Leading article: There are no winners in this farcical event

Click to follow
The Independent Online

If the international Olympic torch relay was a genuine sporting event, one suspects that it would have been scrubbed from the schedules by now. The disruption to the progress of the flame in London on Sunday was replicated in Paris yesterday. On its journey through the French capital, the flame even had to be extinguished on a number of occasions when the Paris police deemed that it was "in danger" from Free Tibet campaigners.

When one considers that the whole point of the ceremonial procession is that the flame is seen to burn continuously, one wonders why the organisers did not simply give up and go home, rather than struggling on to the Charlety stadium by bus.

A number of questions are raised by this debacle. The second day of serious disruption raises doubts about the wisdom of the Olympic organisers in extending the torch's journey on a tour taking in San Francisco and Tibet, where the reception is likely to be just as hostile. Closer to home, our own capital's handling of the ceremony raises questions about our state of preparedness to handle the 2012 games. Why was it necessary, for instance, to parade the torch for such a long distance through London? The answer appears to be that it was deemed politically expedient to drag the event through a succession of the capital's boroughs to show that the 2012 Olympics are for the benefit of the entire city, rather than just east London. The result was an extended invitation for protesters to create havoc. This should serve as a lesson in the dangers of elevating politics above practicality.

And did no one foresee how sinister it would look for the torch-bearers to be surrounded by a shield of track-suited Chinese bodyguards, and an outer ring of Metropolitan Police officers in luminous jackets? The ceremony is supposed to be an image of harmony and brotherhood. Even if there had been no protests, this phalanx of security would have rendered such pretensions risible. What is the point of a torch relay if no one on the streets can actually see it?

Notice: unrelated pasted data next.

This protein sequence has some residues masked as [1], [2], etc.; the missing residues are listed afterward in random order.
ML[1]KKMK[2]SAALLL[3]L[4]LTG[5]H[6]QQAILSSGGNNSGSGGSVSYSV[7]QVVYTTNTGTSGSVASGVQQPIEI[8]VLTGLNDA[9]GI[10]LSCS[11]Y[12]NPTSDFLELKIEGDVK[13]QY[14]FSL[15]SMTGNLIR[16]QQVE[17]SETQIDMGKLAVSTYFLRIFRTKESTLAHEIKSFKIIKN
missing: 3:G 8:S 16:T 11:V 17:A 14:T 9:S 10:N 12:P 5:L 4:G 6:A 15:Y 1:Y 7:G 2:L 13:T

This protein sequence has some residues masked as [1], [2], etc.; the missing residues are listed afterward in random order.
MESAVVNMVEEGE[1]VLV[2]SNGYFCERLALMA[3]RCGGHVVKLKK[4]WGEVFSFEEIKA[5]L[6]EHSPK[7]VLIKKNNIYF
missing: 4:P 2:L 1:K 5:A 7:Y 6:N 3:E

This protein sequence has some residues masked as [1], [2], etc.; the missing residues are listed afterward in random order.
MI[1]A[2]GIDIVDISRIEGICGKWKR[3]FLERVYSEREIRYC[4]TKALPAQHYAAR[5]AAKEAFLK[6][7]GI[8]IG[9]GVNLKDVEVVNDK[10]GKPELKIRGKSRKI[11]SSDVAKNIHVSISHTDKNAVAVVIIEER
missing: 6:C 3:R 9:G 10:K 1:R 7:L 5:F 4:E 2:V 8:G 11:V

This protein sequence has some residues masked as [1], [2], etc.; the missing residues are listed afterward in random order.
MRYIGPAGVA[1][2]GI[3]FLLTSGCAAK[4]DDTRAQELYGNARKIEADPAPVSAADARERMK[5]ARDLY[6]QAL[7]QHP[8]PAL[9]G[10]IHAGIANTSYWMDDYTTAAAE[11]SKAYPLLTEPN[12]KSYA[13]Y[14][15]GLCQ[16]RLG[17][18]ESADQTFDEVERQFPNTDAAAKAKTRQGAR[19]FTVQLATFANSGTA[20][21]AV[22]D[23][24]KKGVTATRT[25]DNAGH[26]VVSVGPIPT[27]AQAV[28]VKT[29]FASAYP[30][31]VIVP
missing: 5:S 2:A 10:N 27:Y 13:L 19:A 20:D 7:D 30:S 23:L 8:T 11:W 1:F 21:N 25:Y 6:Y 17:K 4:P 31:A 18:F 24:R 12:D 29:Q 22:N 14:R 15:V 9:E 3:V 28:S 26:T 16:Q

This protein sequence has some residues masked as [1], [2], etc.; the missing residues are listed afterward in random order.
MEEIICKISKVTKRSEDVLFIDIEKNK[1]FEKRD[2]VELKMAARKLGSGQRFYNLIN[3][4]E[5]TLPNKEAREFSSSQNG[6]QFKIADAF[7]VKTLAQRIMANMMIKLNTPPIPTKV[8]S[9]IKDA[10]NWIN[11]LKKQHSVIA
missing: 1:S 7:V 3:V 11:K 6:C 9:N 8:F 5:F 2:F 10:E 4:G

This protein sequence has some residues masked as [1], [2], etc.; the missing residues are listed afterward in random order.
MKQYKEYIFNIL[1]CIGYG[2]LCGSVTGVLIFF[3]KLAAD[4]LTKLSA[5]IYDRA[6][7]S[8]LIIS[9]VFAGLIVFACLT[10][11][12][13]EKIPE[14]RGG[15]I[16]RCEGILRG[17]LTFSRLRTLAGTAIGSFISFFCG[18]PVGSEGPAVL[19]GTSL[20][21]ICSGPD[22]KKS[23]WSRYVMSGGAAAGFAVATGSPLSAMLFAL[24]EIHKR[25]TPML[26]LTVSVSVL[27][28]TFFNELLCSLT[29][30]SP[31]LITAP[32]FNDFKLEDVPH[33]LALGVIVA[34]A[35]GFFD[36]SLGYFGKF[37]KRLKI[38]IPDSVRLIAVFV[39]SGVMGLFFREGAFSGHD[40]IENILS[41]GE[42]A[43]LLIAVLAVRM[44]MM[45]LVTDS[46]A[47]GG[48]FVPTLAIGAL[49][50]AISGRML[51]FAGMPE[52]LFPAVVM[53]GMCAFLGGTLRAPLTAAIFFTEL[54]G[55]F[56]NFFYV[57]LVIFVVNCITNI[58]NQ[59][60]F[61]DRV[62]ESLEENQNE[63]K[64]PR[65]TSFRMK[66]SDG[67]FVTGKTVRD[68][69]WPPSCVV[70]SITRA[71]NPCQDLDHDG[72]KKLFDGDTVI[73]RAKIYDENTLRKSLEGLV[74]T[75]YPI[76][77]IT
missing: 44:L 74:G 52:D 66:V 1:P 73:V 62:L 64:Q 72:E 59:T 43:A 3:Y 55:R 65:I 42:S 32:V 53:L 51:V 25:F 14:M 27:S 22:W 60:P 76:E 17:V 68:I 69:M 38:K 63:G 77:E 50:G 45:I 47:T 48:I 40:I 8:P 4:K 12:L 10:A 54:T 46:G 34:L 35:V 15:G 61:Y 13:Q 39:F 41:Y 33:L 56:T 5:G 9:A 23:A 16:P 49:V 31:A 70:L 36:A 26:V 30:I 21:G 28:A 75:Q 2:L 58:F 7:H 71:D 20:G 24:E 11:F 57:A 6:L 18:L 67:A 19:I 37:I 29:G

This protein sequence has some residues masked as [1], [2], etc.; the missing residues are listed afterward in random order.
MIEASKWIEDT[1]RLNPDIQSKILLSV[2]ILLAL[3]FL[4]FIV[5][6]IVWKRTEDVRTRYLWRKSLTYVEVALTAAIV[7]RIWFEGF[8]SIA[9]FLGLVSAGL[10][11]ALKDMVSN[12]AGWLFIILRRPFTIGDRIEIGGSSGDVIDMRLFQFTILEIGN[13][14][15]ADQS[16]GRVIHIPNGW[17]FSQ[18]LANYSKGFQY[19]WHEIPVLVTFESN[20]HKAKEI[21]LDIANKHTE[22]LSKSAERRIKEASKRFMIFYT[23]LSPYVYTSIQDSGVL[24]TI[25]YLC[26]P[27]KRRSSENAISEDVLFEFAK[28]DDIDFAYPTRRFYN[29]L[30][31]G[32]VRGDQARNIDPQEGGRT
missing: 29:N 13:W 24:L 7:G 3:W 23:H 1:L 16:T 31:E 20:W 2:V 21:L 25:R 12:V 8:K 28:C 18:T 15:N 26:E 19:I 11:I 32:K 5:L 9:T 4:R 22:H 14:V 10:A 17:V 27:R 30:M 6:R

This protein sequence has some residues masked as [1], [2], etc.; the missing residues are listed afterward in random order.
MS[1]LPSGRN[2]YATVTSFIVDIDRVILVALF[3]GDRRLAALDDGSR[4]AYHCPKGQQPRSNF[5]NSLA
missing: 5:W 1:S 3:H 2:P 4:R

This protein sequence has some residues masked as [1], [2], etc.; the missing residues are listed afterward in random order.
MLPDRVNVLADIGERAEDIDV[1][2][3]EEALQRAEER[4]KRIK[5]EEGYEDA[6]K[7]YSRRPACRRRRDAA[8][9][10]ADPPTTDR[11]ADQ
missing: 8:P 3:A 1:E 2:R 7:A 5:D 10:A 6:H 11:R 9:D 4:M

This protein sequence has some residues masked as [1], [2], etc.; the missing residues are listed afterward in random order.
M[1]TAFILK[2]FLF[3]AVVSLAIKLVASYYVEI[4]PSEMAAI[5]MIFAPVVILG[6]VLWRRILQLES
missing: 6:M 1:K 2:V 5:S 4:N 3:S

More seriously, some of the tactics deployed by the Metropolitan Police against pro-Tibetan protesters were absurdly heavy-handed. A number of demonstrators were allegedly told by police they were not allowed to wear "Free Tibet" t-shirts. Others were ordered to take down Tibetan flags they had erected along the route. The Met seems to have assumed that, since it was charged with protecting a torch bound for Beijing, it was acceptable to import some of the law enforcement techniques common in that part of the world. Given that the Met planned for this operation for a year (and at the cost of about £1m), it is hard to put such behaviour down to the rashness of a few over-excited officers – especially in the light of events during the Chinese President's state visit here three years ago.

The Met and Beijing Olympic officials are reportedly engaged in a row over who was really in charge over Sunday's fraught procession. But the damage has been done. Perceptions of London's organisational and security competence have been dealt a heavy blow. The capital could hardly have picked a worse way to begin its preparations for the 2012 Games. An over-blown – and arguably unnecessary – ceremony has been ruined by heavy-handed policing, crude politics and inept planning. It would be tempting, and not altogether inaccurate, to argue that the torch relay has become something of a metaphor for the state of the modern Olympics.

Yet such a judgement would be premature. The Games in Beijing this summer, and indeed in London four years hence, can still be the success its hosts crave. But reaching the finish line unscathed will require a good deal more planning and considerably less hubris.